The Coronavirus outbreak is drastically changing American life, seemingly overnight. While certain industries have been hit especially hard already, it is likely this pandemic will have an impact on every business sector.

The recently passed Families First Coronavirus Response Act (FFCRA) makes some major changes for employers. This article covers some of the major FFCRA amendments as well as other key considerations for businesses, including:

  • Amendments to the Family Medical Leave Act
  • Paid Sick Leave
  • Payroll Tax Credits
  • Workplace Health and Safety Requirements
  • Contractual Disruptions

Before moving into a more detailed discussion, it’s worth noting that this is an evolving situation. Given the current trajectory, it is both possible and likely that even more changes will occur in the upcoming weeks. The following outline is based on information available as of March 19, 2020. When feasible, actual quotes have been used to promote clarity in an otherwise confusing time.

Key Amendments to the Family Medical Leave Act (Emergency Family and Medical Leave Expansion Act [EFMLEA])

All public companies and private companies with fewer than 500 employees must comply with the Emergency Family and Medical Leave Expansion Act. All employees who have worked for a qualified employer for at least 30 days are protected by the Amendment. Employees qualify for EFMLEA leave if they are under a government isolation order, have the virus, have symptoms of the virus, are exposed to the virus, must care for someone who has the virus, or must care for their minor child due to school closings.

  1. The Emergency Family and Medical Leave Expansion Act has a different term than the FFCRA. The emergency family leave provisions of the Act are applicable through December 31, 2020.
  2. The employer threshold has been changed. The employer threshold for the Emergency Family and Medical Leave Expansion Act has been changed to employers with “fewer than 500 employees.” (p. 29, FFCRA). This is a slight change from the Family and Medical Leave Act which normally applies to businesses which employ 50 or more employees. In this new act, the Department of Labor has been granted the authority “to exempt small businesses with fewer than 50 employees…when the imposition of such requirements would jeopardize the viability of the business as a going concern.” (p. 30 FFCRA).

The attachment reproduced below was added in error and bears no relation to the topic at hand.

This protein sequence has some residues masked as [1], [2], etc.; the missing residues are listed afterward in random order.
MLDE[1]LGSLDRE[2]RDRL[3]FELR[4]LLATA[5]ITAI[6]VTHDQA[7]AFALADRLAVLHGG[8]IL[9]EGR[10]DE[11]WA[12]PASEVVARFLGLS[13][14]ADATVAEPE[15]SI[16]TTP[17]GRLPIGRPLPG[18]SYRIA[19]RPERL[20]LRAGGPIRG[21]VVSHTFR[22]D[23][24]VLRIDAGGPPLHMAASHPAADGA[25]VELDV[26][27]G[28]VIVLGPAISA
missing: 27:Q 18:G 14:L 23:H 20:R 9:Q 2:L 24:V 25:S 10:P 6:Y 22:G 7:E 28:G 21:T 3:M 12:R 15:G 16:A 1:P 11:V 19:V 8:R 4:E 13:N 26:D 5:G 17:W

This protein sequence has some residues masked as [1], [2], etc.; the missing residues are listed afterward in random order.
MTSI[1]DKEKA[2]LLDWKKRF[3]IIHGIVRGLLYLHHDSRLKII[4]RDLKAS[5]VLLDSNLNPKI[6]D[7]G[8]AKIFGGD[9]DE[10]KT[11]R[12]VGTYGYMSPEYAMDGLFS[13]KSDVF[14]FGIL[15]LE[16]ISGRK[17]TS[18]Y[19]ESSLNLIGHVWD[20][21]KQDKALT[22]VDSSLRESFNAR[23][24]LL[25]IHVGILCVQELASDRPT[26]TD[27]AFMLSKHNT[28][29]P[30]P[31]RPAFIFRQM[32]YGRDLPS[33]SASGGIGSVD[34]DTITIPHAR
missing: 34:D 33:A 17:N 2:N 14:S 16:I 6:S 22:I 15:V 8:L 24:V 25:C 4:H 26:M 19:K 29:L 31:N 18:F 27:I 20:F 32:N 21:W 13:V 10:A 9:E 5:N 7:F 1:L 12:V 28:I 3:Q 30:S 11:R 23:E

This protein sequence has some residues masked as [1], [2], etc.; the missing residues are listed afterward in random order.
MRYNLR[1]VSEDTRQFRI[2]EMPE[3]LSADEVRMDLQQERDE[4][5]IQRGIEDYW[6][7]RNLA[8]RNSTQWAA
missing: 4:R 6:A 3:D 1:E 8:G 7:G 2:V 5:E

3. The definition of eligible employees has changed. “The term ‘eligible employee’ means an employee who has been employed by the employer for at least 30 calendar days.” (p. 28, FFCRA).
  4. Multiple new “qualifying leave” events. The Act identifies multiple forms of “qualifying leave.” In a nutshell, employees can qualify for leave if they are subject to a Federal, State, or local quarantine or isolation order; they’ve been advised by a health care provider to self-quarantine; or they’re experiencing symptoms of COVID-19 and seeking a medical diagnosis. They also qualify for leave if they must care for another family member that has the virus. Finally, employees may qualify for leave if they cannot work because their child under the age of 18 cannot attend school or daycare because of coronavirus-related closings. (pp. 44-45, FFCRA).

Paid Sick Leave

If an employee needs to take more than 10 days leave for any of the reasons provided under the Emergency Family and Medical Leave Expansion Act, an employer must pay the employee a portion at least 2/3rds of their regular pay (up to $200/day) for up to 80 hours of leave.

  1. First 10 days can be unpaid. “The first 10 days for which an employee takes leave under the Emergency Family and Medical Leave Expansion Act may consist of unpaid leave.” (p. 31, FFCRA).
  2. Employees can substitute pre-existing paid leave. Employees may opt to “substitute any accrued vacation leave, personal leave, or medical or sick leave for unpaid leave…” (p. 31, FFCRA).
  3. Calculating amount of pay during leave. Employers must provide paid leave for “each day of leave…that an employee takes after taking leave under such section for 10 days” and such paid leave shall be “an amount that is not less than two-thirds of an employee’s regular rate of pay…and the number of hours the employee would otherwise be normally scheduled to work.” (p. 31-32, FFCRA). “In no event shall such paid leave exceed $200 per day and $10,000 in the aggregate.” (p. 32, FFCRA).
  4. Full and part-time employees entitled to paid sick leave. Full time employees will be entitled to 80 hours of paid sick time and part-time employees will be entitled to “a number of hours equal to the number of hours that such employee works, on average, over a 2-week period.” (p. 45, FFCRA).
  5. Emergency leave is in addition to existing paid leave and does not carry over. Paid sick leave under this Act will not carry over from one year to the next. (p. 45, FFCRA).